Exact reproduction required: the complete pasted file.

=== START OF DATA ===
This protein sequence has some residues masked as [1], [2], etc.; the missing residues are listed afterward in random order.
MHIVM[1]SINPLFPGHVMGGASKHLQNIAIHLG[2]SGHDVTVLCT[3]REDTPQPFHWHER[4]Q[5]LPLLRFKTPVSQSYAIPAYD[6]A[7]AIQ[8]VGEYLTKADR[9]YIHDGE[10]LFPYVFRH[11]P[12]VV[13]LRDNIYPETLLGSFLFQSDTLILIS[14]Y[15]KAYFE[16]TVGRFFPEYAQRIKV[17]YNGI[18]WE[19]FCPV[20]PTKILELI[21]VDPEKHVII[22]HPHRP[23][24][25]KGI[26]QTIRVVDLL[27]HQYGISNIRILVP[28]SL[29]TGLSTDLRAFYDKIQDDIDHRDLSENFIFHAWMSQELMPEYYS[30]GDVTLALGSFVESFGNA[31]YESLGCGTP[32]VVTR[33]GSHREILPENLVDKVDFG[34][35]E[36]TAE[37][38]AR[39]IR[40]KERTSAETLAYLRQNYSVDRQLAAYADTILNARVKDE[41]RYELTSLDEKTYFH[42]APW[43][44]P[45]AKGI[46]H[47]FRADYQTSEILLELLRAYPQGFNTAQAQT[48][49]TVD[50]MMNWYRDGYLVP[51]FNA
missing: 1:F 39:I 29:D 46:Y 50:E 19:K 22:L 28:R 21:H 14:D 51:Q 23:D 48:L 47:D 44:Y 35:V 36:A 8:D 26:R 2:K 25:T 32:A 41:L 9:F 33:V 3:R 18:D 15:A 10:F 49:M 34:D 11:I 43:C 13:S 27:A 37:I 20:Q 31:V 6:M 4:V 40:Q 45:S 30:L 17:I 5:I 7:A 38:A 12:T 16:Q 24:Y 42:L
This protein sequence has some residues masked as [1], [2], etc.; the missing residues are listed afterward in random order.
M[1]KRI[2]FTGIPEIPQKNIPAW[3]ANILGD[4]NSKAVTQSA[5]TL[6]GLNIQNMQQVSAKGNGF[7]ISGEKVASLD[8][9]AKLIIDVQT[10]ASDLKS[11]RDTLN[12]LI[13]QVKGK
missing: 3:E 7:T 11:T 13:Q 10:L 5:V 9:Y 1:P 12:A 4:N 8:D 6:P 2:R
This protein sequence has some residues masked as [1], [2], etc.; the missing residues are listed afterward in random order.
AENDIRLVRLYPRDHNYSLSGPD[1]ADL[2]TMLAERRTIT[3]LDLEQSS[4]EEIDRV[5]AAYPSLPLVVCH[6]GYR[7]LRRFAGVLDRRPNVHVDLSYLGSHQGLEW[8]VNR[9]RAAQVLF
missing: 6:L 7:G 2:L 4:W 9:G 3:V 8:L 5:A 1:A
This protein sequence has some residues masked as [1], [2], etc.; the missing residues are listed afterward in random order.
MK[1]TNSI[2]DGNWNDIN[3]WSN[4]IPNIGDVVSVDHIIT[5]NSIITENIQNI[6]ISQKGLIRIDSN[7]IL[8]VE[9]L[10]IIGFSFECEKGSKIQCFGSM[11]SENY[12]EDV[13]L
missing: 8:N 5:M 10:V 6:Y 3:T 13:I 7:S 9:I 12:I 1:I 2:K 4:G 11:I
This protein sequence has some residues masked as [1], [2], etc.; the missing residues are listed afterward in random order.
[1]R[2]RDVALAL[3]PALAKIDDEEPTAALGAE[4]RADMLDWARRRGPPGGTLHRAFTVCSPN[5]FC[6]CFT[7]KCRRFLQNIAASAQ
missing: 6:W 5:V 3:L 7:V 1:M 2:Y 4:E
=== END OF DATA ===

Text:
This protein sequence has some residues masked as [1], [2], etc.; the missing residues are listed afterward in random order.
MHIVM[1]SINPLFPGHVMGGASKHLQNIAIHLG[2]SGHDVTVLCT[3]REDTPQPFHWHER[4]Q[5]LPLLRFKTPVSQSYAIPAYD[6]A[7]AIQ[8]VGEYLTKADR[9]YIHDGE[10]LFPYVFRH[11]P[12]VV[13]LRDNIYPETLLGSFLFQSDTLILIS[14]Y[15]KAYFE[16]TVGRFFPEYAQRIKV[17]YNGI[18]WE[19]FCPV[20]PTKILELI[21]VDPEKHVII[22]HPHRP[23][24][25]KGI[26]QTIRVVDLL[27]HQYGISNIRILVP[28]SL[29]TGLSTDLRAFYDKIQDDIDHRDLSENFIFHAWMSQELMPEYYS[30]GDVTLALGSFVESFGNA[31]YESLGCGTP[32]VVTR[33]GSHREILPENLVDKVDFG[34][35]E[36]TAE[37][38]AR[39]IR[40]KERTSAETLAYLRQNYSVDRQLAAYADTILNARVKDE[41]RYELTSLDEKTYFH[42]APW[43][44]P[45]AKGI[46]H[47]FRADYQTSEILLELLRAYPQGFNTAQAQT[48][49]TVD[50]MMNWYRDGYLVP[51]FNA
missing: 1:F 39:I 29:D 46:Y 50:E 19:K 22:L 28:R 21:H 14:D 51:Q 23:D 48:L 47:D 44:Y 35:V 36:A 8:D 26:R 2:K 25:T 32:A 41:L 9:F 33:V 3:R 18:D 15:A 10:F 49:M 34:D 11:I 43:C 13:S 27:A 37:I 20:Q 31:V 6:M 4:V 40:Q 45:S 30:L 17:I 5:I 7:A 38:A 12:T 16:Q 24:Y 42:L
This protein sequence has some residues masked as [1], [2], etc.; the missing residues are listed afterward in random order.
M[1]KRI[2]FTGIPEIPQKNIPAW[3]ANILGD[4]NSKAVTQSA[5]TL[6]GLNIQNMQQVSAKGNGF[7]ISGEKVASLD[8][9]AKLIIDVQT[10]ASDLKS[11]RDTLN[12]LI[13]QVKGK
missing: 3:E 7:T 11:T 13:Q 10:L 5:V 9:Y 1:P 12:A 4:N 8:D 6:P 2:R
This protein sequence has some residues masked as [1], [2], etc.; the missing residues are listed afterward in random order.
AENDIRLVRLYPRDHNYSLSGPD[1]ADL[2]TMLAERRTIT[3]LDLEQSS[4]EEIDRV[5]AAYPSLPLVVCH[6]GYR[7]LRRFAGVLDRRPNVHVDLSYLGSHQGLEW[8]VNR[9]RAAQVLF
missing: 6:L 7:G 2:L 4:W 9:G 3:V 8:L 5:A 1:A
This protein sequence has some residues masked as [1], [2], etc.; the missing residues are listed afterward in random order.
MK[1]TNSI[2]DGNWNDIN[3]WSN[4]IPNIGDVVSVDHIIT[5]NSIITENIQNI[6]ISQKGLIRIDSN[7]IL[8]VE[9]L[10]IIGFSFECEKGSKIQCFGSM[11]SENY[12]EDV[13]L
missing: 8:N 5:M 10:V 6:Y 3:T 13:I 7:S 9:I 12:I 1:I 2:K 4:G 11:I
This protein sequence has some residues masked as [1], [2], etc.; the missing residues are listed afterward in random order.
[1]R[2]RDVALAL[3]PALAKIDDEEPTAALGAE[4]RADMLDWARRRGPPGGTLHRAFTVCSPN[5]FC[6]CFT[7]KCRRFLQNIAASAQ
missing: 6:W 5:V 3:L 7:V 1:M 2:Y 4:E